Google Code Challenges

On January 18th 2017, Google had an info session at the University of Waterloo, and at the very end, they had a little Easter egg - a URL.

Expecting to find some more info on how to prepare for a (Google) interview, which was the topic of the info session, I was pleasantly surprised to find a cute little ASCII bunny, and a call to action. It turns out that the website was actually some sort of coding challenge, in either Python or Java.

As of January 27th 2017, I've beaten the first level, and the first part of the second level (out of 5). I intend on finishing all of the levels if I can, but the past two weeks have been really hectic because of summer coop applications on WaterlooWorks.

  • Level 1: Completed in one hour, 5 minutes (approx) - January 19th
  • Level 2 - 1: Completed in 45 minutes (approx) - January 22nd
  • Level 2 - 2: Not Yet Started
Show me some code

Though snippets aren't available right now, feel free to check out my git for the complete code base!

EconSim

For Grade 12 Economics, one of the major projects of the term was to choose a topic, and create a model to describe it. We had to clearly state assumptions we made, our conclusions (of course), and even try to break our own models.

When the assignment had been assigned, I had just finished working on my research co-op project and was itching for another opportunity to use SFML for a small project. I decided that I would try to model the general stock market, and in particular, see if a very basic algorithm would be able to outperform the market given certain restrictions (notably, that the price of a stock could not fluctuate by more than a percentage of its value in a single day).

My results were unsurprising. Of the four algorithms I tried (counting generously - one of them is the control group), there was no significant difference in their long term performance. They all had runs where they were impressively successful, but also runs where they went depressingly into debt.

In terms of technical content, this is certainly not the most complex program I've ever written. However, the thinking that went into developing it has quite a lot of depth.

View Models Assignment


Genetics Timeline

Genetics Timeline is a little website I threw together for a Grade 11 Biology project. The assignment required a lot more information than I could reasonably fit on several pages (because we had to submit in timeline form, rather than a normal report).

So, I figured that using a website was the optimal solution to the not-enough-space dilemma, and fiddled around with some HTML/CSS and even a little JavaScript. In the end, it worked out quite well; I believe I got full marks for it.

Show me some code

Though snippets aren't available right now, feel free to check out my git for the complete code base!

Project Umbra

Project Umbra has a rather curious backstory - it was actually developed completely within the time I was working on my co-op research project. Part way through development of the Shapefile reader, I had several periods of time in which most of the work I was doing was debugging. To an extent, I enjoy debugging because each bug is a little logic and communication riddle, and I have to try to understand the discrepancy between what I as the programmer intended, and what the computer thinks I intended. However, debugging is also a process that can easily take hours with no tenable results.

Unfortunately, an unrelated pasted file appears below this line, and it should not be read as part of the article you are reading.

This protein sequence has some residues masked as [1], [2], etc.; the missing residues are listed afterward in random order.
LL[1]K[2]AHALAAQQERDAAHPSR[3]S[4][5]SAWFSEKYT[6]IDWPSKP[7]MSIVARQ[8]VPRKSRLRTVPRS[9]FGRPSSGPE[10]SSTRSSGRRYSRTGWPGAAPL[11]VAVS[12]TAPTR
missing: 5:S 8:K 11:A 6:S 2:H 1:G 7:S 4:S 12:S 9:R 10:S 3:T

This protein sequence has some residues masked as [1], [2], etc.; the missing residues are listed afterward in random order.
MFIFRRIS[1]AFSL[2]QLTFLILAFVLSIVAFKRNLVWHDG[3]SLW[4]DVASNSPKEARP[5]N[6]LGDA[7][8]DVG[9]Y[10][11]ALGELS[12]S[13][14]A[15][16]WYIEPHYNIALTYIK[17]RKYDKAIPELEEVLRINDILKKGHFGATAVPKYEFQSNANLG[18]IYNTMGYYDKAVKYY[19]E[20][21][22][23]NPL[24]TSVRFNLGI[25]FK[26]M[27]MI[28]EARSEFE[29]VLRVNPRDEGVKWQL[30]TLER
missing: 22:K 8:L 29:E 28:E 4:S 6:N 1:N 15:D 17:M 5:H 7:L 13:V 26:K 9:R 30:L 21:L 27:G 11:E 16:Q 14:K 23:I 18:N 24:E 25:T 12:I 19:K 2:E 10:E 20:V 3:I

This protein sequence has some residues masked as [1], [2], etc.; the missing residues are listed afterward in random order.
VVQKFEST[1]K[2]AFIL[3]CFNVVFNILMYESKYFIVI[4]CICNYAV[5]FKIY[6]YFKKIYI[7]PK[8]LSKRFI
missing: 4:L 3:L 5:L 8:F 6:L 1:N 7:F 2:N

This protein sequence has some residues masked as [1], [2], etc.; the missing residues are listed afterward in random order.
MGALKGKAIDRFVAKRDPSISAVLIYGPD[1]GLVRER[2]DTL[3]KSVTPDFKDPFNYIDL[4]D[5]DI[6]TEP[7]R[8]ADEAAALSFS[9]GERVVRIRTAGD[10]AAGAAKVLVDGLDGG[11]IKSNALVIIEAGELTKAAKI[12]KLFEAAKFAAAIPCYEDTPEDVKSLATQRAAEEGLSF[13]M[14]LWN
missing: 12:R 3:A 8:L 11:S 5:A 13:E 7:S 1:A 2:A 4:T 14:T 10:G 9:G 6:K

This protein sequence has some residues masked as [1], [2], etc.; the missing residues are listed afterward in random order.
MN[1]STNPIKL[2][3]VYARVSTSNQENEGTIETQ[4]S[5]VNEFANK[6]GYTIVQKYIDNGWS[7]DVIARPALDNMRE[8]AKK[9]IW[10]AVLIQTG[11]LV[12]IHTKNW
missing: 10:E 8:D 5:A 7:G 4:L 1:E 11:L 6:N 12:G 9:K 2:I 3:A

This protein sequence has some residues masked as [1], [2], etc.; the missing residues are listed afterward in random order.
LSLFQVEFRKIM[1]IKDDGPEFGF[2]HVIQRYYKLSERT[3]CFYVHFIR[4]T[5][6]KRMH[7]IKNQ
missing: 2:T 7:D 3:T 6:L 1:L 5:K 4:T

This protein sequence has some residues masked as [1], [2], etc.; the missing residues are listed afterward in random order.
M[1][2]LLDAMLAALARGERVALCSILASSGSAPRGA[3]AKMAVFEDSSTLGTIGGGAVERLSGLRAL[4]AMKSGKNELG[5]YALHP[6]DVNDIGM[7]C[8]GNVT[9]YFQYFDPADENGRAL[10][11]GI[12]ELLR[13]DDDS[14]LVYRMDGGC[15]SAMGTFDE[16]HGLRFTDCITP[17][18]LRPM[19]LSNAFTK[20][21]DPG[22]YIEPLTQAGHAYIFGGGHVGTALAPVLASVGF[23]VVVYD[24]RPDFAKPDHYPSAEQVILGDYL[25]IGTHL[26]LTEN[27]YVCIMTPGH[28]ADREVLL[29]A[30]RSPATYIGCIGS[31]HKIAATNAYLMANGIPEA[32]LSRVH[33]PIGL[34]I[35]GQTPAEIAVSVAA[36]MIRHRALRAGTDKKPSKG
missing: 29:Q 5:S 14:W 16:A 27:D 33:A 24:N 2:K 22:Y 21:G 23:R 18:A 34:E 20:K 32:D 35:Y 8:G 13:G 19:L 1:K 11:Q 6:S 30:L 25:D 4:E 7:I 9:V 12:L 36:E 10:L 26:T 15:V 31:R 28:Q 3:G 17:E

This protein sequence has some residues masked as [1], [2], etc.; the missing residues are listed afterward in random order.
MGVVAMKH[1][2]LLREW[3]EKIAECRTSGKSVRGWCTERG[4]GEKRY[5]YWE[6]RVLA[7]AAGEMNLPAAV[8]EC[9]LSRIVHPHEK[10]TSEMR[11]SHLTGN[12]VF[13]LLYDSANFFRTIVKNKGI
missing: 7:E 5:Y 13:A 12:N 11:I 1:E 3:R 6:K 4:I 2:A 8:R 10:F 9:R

As a programmer, I most enjoy creating novel (at least for me) projects and experiences. Thus, while I was struggling with the Shapefile project, I wanted to also be able to have something to work on where progress was evident. Project Umbra used a lot of similar technologies as the Shapefile reader, in particular SFML for visuals, and A* for pathfinding, and so it also served as a bit of a test bed. I implemented A* first in Umbra, to have some experience writing A* and reasoning about it, before adding it to the Shapefile reader.

However, I did also experiment with new features in Umbra as well; in particular, I tried to make a lighting system. It was simply a tile-based approximation of Minecraft's lighting system. To make squares dark, I drew a black square over them, and changed its opacity to represent the relative light intensity on the tile. I also implemented a "monster" which becomes invisible if standing on a tile with too little light, and started connecting it with A*.

Show me some code

Though snippets aren't available right now, feel free to check out my git for the complete code base!


Geometry Stealth Tester

Comments pending...

Show me some code

Though snippets aren't available right now, feel free to check out my git for the complete code base!

Basic Calculator App

Comments pending...

Show me some code

Though snippets aren't available right now, feel free to check out my git for the complete code base!

Umbra Map Editor

Comments pending...

Show me some code

Though snippets aren't available right now, feel free to check out my git for the complete code base!

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